“face-to-face”) behavior. All these
things are obstacles to the unique, existential relationships among persons and
with nature required by human emotional needs.
The effort to make a Universal Empire into a community, or to pretend
that it is, is bound to fail from the cumulative frustration of unexpressed
emotional energies. Contemporary
student hatred of the IBM card as a symbol of what is wrong, in their minds,
with today’s world is a notable example of this reaction.
in the course of the Age of Conflict, individuals begin to reject the effort to
make the state and the civilization into a community and begin to seek emotional
satisfaction by what I call “misplacement of satisfactions” or by opting out of
the system. The first of these
responses is too complex a problem to be dealt with in any adequate fashion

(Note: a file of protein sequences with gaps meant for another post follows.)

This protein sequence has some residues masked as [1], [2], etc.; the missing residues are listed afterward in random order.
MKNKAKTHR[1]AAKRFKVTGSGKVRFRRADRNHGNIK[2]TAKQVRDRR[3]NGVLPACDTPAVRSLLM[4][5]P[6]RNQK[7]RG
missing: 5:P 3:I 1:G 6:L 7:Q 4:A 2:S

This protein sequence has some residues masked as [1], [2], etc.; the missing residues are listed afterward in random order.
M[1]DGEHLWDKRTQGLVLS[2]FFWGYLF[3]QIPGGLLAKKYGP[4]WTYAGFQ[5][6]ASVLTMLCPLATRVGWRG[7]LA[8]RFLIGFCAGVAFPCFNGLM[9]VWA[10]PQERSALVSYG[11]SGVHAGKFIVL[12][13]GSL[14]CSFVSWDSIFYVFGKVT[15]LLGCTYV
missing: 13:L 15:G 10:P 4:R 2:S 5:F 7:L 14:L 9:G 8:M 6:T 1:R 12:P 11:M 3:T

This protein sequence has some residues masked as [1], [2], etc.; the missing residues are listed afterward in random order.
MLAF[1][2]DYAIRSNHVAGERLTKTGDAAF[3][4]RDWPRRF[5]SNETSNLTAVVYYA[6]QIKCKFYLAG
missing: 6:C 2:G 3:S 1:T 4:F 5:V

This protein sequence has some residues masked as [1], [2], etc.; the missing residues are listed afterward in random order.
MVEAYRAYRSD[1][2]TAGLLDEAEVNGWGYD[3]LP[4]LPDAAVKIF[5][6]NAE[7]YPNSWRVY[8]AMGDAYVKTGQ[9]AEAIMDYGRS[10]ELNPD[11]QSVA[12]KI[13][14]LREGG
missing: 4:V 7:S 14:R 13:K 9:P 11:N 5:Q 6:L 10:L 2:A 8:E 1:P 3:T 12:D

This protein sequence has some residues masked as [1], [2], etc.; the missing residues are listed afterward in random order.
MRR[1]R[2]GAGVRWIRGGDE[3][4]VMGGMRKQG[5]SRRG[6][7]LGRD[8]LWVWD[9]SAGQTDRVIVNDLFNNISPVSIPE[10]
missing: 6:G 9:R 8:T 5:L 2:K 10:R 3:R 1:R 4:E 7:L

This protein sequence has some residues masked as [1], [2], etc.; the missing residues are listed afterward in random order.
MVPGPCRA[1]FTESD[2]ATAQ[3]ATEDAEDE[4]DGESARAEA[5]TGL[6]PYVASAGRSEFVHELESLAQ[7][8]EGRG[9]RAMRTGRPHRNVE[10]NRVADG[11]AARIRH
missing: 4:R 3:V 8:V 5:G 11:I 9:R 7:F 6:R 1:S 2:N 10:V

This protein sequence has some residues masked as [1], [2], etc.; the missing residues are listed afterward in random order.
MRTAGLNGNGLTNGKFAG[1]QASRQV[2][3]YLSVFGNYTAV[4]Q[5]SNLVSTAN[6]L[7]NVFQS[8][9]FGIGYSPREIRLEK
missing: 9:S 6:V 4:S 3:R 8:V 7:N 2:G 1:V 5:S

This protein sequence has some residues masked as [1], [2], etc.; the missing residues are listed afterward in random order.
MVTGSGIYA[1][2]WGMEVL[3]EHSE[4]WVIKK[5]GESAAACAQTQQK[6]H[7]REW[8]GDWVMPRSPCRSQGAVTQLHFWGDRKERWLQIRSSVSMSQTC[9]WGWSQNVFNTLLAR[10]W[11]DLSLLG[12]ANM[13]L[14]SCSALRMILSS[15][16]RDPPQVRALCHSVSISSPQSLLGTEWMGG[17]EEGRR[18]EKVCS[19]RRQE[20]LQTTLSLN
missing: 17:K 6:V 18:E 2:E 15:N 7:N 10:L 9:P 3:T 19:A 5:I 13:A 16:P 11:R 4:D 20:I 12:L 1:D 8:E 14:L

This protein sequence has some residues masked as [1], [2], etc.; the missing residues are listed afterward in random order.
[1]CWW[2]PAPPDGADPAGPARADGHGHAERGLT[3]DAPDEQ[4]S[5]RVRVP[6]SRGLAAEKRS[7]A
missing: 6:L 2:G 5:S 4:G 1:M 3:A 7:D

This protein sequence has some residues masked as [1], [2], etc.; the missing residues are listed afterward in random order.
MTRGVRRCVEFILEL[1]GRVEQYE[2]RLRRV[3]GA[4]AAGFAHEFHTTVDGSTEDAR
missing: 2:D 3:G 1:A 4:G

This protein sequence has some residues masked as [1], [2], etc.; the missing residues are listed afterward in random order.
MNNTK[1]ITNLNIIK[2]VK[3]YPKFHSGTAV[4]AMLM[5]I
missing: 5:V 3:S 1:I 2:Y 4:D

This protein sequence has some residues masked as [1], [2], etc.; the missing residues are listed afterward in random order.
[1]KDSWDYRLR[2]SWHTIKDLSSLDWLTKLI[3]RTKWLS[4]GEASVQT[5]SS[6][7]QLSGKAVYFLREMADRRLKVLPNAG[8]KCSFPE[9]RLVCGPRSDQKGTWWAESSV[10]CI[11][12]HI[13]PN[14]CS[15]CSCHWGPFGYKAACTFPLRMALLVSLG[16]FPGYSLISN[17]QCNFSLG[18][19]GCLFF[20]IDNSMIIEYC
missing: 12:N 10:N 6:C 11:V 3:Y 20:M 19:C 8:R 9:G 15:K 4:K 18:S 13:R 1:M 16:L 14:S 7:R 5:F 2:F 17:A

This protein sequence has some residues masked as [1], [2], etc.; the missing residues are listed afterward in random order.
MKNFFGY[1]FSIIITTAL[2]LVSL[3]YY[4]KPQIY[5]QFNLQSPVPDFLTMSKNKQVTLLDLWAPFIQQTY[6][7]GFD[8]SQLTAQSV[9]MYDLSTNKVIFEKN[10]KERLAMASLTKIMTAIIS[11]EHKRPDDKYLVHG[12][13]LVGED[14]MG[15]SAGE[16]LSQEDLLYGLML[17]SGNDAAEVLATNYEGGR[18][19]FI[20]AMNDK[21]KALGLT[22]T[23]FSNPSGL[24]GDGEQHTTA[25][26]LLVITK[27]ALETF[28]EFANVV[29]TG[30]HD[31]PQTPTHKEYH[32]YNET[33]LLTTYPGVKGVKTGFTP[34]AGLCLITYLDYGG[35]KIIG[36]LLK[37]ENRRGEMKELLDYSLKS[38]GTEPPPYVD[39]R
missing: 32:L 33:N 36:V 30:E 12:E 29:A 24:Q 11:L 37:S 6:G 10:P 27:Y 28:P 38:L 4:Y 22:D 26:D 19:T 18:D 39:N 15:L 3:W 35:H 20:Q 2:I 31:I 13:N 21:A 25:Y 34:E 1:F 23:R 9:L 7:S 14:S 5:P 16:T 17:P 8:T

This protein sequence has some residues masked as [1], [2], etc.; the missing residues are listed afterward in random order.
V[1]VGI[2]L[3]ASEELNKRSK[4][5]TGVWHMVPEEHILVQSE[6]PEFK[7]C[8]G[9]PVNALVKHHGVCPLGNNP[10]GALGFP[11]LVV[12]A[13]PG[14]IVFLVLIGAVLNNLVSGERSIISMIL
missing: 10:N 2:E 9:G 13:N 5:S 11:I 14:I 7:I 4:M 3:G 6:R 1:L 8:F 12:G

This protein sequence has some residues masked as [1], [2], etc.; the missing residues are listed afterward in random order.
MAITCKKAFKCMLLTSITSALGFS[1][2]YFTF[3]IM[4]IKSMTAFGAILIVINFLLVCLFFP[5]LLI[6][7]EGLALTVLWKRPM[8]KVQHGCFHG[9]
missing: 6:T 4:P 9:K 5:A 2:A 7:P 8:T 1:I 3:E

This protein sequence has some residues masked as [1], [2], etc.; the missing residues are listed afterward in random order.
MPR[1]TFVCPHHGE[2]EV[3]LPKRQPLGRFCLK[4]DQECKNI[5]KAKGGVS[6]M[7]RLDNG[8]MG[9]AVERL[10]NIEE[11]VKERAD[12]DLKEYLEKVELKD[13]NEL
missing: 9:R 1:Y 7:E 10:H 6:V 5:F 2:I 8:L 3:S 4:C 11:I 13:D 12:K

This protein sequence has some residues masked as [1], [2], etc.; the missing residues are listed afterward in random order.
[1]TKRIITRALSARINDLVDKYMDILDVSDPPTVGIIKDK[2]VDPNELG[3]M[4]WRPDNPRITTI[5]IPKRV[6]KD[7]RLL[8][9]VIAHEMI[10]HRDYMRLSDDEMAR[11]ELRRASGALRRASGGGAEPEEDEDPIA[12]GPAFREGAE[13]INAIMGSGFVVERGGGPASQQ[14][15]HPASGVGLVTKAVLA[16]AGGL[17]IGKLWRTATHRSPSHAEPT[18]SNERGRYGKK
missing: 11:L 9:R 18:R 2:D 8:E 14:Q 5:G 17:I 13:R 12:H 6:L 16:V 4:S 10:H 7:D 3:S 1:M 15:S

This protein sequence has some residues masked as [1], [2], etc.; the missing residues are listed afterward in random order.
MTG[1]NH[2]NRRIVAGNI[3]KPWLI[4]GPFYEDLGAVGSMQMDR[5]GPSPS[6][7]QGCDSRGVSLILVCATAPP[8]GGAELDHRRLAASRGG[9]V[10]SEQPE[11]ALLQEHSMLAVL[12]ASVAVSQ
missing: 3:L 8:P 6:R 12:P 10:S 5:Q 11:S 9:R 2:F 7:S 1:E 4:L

here. It includes a general
tendency to seek satisfaction of human needs on the wrong levels:
to seek security in the acquisition of property, or in sex, or in
unquestioning allegiance to an ideology as a secular religion; or to seek
emotional satisfaction in power, in violence, in status, or in artifacts; and so
forth. The second of these
responses, opting out of the system, includes the use of narcotics, alcohol, or
other irrationalities, as well as the effort to lose oneself in a niche of the
system, but it is most notable as a renunciation of any ambition to create a
community from the whole society or the state, in favor of an effort to find
emotional and social satisfactions in some voluntary “little community” or
commune. Such efforts appear in the
Stage of Conflict and have a fluctuating history until they finally become so
pervasive (usually late in the Universal Empire) that the whole system
disintegrates. This “opting out of
the system” involves a shifting of allegiance and emotional attachments from the
state to small communities. It is
clearly seen, for example, in the Greek-speaking Classical world after it